A collaborative effort by the City of Harvard, the City of Woodstock, McHenry County and other regional partners has led to the creation of McHenry County’s first-ever enterprise zone.
The Harvard-Woodstock application was awarded one of 49 available open zones by the Illinois Department of Commerce and Economic Opportunity. The award, which was announced by Governor Rauner on August 17, is awaiting certi cation by the Illinois State Legislature.
Enterprise zone status and benefits are expected to commence on January 1, 2016. In the meantime, the collaborative effort continues as officials work to determine administrative roles, procedures and incentive offerings.
Harvard Mayor Jay Nolan credits a year-long cooperative effort by a wide net of government officials and the support of State Senator Pamela Altho for the successful effort. “The City of Harvard and the Harvard Economic Development Corporation (HEDC) began working on this project in 2014, as soon as we learned that the State of Illinois planned to make new zones available,” said Nolan. “We knew that partnering with Woodstock and McHenry County would make for a stronger application all the way around.”
HEDC Executive Director Charlie Eldredge championed the project with local, county and state officials and helped gather all of the necessary resources and expertise. “The result was a comprehensive application that scored highly and demonstrated the real potential of a Harvard-Woodstock zone. Every partner brought some- thing to the table that made the application stronger.”
In Illinois, enterprise zones are used to stimulate economic growth and neighborhood revitalization through private investment. Businesses which choose to expand or locate in an approved enterprise zone are eligible for state and local incentives, regulatory relief and improved governmental services. Incentives may include an exemption on retail occupation tax paid on building materials, an investment credit on qualified property, state sales tax exemptions on the purchase of materials used in manufacturing and an exemption on the state utility tax. The program was created through the Illinois Enterprise Zone Act of 1982.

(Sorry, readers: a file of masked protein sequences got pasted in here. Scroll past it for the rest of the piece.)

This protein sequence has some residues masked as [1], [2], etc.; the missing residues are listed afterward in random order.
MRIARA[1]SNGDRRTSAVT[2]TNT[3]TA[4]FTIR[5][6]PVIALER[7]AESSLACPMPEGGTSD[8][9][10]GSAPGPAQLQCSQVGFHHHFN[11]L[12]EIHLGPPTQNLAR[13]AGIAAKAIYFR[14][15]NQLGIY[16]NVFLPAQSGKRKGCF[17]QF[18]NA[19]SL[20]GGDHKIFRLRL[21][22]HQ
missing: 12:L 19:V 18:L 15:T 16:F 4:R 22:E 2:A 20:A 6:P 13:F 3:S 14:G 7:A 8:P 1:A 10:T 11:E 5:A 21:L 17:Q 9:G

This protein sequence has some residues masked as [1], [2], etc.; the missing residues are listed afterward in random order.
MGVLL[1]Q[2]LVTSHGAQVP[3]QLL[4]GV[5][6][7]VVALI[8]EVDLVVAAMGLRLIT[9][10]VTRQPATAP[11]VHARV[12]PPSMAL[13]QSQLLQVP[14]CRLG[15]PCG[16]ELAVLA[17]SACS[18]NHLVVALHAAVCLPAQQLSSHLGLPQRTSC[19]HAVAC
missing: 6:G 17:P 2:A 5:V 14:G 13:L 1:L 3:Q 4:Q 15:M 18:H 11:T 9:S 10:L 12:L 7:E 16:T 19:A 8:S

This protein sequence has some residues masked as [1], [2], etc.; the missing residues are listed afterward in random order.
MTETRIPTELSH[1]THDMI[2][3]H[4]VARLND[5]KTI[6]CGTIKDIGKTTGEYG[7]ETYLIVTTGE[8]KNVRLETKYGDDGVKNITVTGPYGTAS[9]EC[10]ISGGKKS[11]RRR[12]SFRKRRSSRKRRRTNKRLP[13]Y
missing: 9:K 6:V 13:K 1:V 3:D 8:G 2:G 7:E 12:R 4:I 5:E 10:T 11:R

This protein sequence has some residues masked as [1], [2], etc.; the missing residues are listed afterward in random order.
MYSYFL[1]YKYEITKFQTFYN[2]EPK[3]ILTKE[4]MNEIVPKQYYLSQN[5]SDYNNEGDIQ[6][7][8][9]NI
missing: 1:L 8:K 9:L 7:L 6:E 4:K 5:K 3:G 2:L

A business must be certified with the State of Illinois to qualify for exemptions. That process is overseen by the local enterprise zone administrator. There are also requirements for minimum investment and job creation or retention.
A Harvard-Woodstock zone administrator will be appointed and representatives from both cities and McHenry County will participate in an oversight board. Harvard will be represented by City of Harvard Administrator Dave Nelson and Arrowhead Industrial Park developer Mark Stricker. Both are also members of HEDC’s Board of Directors.
The HEDC supported the enterprise zone application from the start, providing manpower and financial resources, according to HEDC Chair Roger Lehmann of The Harvard State Bank. “The Harvard EDC sees enterprise zone status as a way to help Harvard attract new employers who want to capitalize on the benefits that our community has to o er, including a quality workforce, affordable sites and a proactive, business-friendly city government,” he explained. “Enterprise zone incentives can help make those real strengths even more competitive.”
The HEDC plans to host an educational event for local businesses once enterprise zone incentives, processes and eligibility requirements have been finalized. Information on the new zone will also be available on the HEDC website, at www.harvardedc.com.